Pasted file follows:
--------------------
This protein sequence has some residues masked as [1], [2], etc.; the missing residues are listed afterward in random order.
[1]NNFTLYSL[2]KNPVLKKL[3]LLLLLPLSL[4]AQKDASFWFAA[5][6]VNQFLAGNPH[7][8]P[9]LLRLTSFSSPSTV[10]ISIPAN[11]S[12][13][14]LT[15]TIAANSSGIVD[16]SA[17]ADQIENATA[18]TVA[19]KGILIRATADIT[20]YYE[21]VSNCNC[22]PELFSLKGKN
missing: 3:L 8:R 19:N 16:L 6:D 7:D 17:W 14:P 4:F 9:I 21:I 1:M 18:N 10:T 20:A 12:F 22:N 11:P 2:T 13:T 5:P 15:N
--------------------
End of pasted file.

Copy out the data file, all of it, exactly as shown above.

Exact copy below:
This protein sequence has some residues masked as [1], [2], etc.; the missing residues are listed afterward in random order.
[1]NNFTLYSL[2]KNPVLKKL[3]LLLLLPLSL[4]AQKDASFWFAA[5][6]VNQFLAGNPH[7][8]P[9]LLRLTSFSSPSTV[10]ISIPAN[11]S[12][13][14]LT[15]TIAANSSGIVD[16]SA[17]ADQIENATA[18]TVA[19]KGILIRATADIT[20]YYE[21]VSNCNC[22]PELFSLKGKN
missing: 3:L 8:R 19:N 16:L 6:D 7:D 17:W 14:P 4:F 9:I 21:I 1:M 18:N 10:T 20:A 12:F 22:N 11:P 2:T 13:T 5:P 15:N